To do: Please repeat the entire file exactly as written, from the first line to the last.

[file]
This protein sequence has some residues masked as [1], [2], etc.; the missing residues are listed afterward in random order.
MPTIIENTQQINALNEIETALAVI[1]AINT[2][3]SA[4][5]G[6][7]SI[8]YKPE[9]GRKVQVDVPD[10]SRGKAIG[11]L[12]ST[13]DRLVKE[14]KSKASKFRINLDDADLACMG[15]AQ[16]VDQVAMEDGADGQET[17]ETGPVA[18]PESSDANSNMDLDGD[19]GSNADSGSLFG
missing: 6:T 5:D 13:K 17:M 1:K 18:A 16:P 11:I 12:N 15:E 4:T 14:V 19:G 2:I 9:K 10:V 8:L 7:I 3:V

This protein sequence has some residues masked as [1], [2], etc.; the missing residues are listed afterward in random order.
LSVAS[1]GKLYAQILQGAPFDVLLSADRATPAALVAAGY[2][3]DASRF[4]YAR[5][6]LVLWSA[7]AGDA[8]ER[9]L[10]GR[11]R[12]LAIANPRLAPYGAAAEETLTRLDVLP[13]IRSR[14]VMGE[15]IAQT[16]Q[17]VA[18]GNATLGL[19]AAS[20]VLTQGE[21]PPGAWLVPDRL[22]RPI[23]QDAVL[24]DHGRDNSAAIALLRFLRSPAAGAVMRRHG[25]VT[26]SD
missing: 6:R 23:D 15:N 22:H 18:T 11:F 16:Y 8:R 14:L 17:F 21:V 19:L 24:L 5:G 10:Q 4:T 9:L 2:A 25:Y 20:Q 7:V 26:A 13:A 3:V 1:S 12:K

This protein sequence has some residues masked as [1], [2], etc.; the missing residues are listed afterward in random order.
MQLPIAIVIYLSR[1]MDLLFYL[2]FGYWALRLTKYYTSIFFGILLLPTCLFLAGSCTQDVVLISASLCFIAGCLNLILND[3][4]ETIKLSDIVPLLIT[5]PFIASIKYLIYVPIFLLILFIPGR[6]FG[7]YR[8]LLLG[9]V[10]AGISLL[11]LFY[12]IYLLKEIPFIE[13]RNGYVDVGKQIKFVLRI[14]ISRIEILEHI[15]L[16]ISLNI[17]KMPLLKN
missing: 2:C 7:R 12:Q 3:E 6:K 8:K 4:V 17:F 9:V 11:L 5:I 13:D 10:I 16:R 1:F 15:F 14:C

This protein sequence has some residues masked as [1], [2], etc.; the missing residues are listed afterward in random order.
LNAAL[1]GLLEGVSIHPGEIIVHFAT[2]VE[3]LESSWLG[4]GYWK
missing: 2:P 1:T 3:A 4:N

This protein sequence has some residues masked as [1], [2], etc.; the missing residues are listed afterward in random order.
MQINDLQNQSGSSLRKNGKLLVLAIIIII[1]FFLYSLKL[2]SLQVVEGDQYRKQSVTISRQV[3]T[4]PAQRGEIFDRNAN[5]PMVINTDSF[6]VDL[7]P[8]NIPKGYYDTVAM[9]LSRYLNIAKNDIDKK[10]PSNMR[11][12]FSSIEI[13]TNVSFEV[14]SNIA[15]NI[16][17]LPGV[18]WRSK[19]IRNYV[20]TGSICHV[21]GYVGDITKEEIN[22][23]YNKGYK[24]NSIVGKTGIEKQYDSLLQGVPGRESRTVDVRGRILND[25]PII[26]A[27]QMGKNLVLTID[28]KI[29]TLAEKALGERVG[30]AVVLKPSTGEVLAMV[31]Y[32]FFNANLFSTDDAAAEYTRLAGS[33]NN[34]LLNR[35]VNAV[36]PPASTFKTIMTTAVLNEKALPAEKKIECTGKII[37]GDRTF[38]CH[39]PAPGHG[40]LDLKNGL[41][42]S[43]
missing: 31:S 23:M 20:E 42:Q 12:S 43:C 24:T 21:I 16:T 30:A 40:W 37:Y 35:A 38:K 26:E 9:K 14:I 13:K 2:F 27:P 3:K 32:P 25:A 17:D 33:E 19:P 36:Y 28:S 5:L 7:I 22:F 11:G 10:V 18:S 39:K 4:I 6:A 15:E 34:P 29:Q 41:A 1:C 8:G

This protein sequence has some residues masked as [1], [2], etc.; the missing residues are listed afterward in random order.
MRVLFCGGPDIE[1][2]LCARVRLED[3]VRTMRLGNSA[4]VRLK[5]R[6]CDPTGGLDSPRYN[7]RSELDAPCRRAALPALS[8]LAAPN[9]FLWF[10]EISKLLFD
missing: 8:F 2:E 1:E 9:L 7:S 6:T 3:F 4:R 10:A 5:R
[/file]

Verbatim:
This protein sequence has some residues masked as [1], [2], etc.; the missing residues are listed afterward in random order.
MPTIIENTQQINALNEIETALAVI[1]AINT[2][3]SA[4][5]G[6][7]SI[8]YKPE[9]GRKVQVDVPD[10]SRGKAIG[11]L[12]ST[13]DRLVKE[14]KSKASKFRINLDDADLACMG[15]AQ[16]VDQVAMEDGADGQET[17]ETGPVA[18]PESSDANSNMDLDGD[19]GSNADSGSLFG
missing: 6:T 5:D 13:K 17:M 1:K 18:A 16:P 11:I 12:N 15:E 4:T 14:V 19:G 2:I 9:K 10:V 8:L 7:I 3:V

This protein sequence has some residues masked as [1], [2], etc.; the missing residues are listed afterward in random order.
LSVAS[1]GKLYAQILQGAPFDVLLSADRATPAALVAAGY[2][3]DASRF[4]YAR[5][6]LVLWSA[7]AGDA[8]ER[9]L[10]GR[11]R[12]LAIANPRLAPYGAAAEETLTRLDVLP[13]IRSR[14]VMGE[15]IAQT[16]Q[17]VA[18]GNATLGL[19]AAS[20]VLTQGE[21]PPGAWLVPDRL[22]RPI[23]QDAVL[24]DHGRDNSAAIALLRFLRSPAAGAVMRRHG[25]VT[26]SD
missing: 6:R 23:D 15:N 22:H 18:T 11:F 16:Y 8:R 14:L 17:F 21:V 19:L 24:L 5:G 10:Q 4:T 9:L 2:A 25:Y 20:Q 7:V 26:A 13:A 3:V 1:S 12:K

This protein sequence has some residues masked as [1], [2], etc.; the missing residues are listed afterward in random order.
MQLPIAIVIYLSR[1]MDLLFYL[2]FGYWALRLTKYYTSIFFGILLLPTCLFLAGSCTQDVVLISASLCFIAGCLNLILND[3][4]ETIKLSDIVPLLIT[5]PFIASIKYLIYVPIFLLILFIPGR[6]FG[7]YR[8]LLLG[9]V[10]AGISLL[11]LFY[12]IYLLKEIPFIE[13]RNGYVDVGKQIKFVLRI[14]ISRIEILEHI[15]L[16]ISLNI[17]KMPLLKN
missing: 2:C 7:R 12:Q 3:E 6:K 8:K 4:V 17:F 9:V 11:L 5:I 13:D 10:I 16:R 1:F 15:F 14:C

This protein sequence has some residues masked as [1], [2], etc.; the missing residues are listed afterward in random order.
LNAAL[1]GLLEGVSIHPGEIIVHFAT[2]VE[3]LESSWLG[4]GYWK
missing: 2:P 1:T 3:A 4:N

This protein sequence has some residues masked as [1], [2], etc.; the missing residues are listed afterward in random order.
MQINDLQNQSGSSLRKNGKLLVLAIIIII[1]FFLYSLKL[2]SLQVVEGDQYRKQSVTISRQV[3]T[4]PAQRGEIFDRNAN[5]PMVINTDSF[6]VDL[7]P[8]NIPKGYYDTVAM[9]LSRYLNIAKNDIDKK[10]PSNMR[11][12]FSSIEI[13]TNVSFEV[14]SNIA[15]NI[16][17]LPGV[18]WRSK[19]IRNYV[20]TGSICHV[21]GYVGDITKEEIN[22][23]YNKGYK[24]NSIVGKTGIEKQYDSLLQGVPGRESRTVDVRGRILND[25]PII[26]A[27]QMGKNLVLTID[28]KI[29]TLAEKALGERVG[30]AVVLKPSTGEVLAMV[31]Y[32]FFNANLFSTDDAAAEYTRLAGS[33]NN[34]LLNR[35]VNAV[36]PPASTFKTIMTTAVLNEKALPAEKKIECTGKII[37]GDRTF[38]CH[39]PAPGHG[40]LDLKNGL[41][42]S[43]
missing: 31:S 23:M 20:E 42:Q 12:S 43:C 24:T 21:I 16:T 30:A 40:W 37:Y 35:A 38:K 26:E 9:K 14:I 13:K 2:F 27:P 3:K 32:P 25:A 17:D 33:E 19:P 36:Y 28:S 5:L 7:I 22:F 11:G 10:V 18:S 39:K 4:I 6:A 15:E 34:P 29:Q 41:A 1:C 8:G

This protein sequence has some residues masked as [1], [2], etc.; the missing residues are listed afterward in random order.
MRVLFCGGPDIE[1][2]LCARVRLED[3]VRTMRLGNSA[4]VRLK[5]R[6]CDPTGGLDSPRYN[7]RSELDAPCRRAALPALS[8]LAAPN[9]FLWF[10]EISKLLFD
missing: 8:F 2:E 1:E 9:L 7:S 6:T 3:F 4:R 10:A 5:R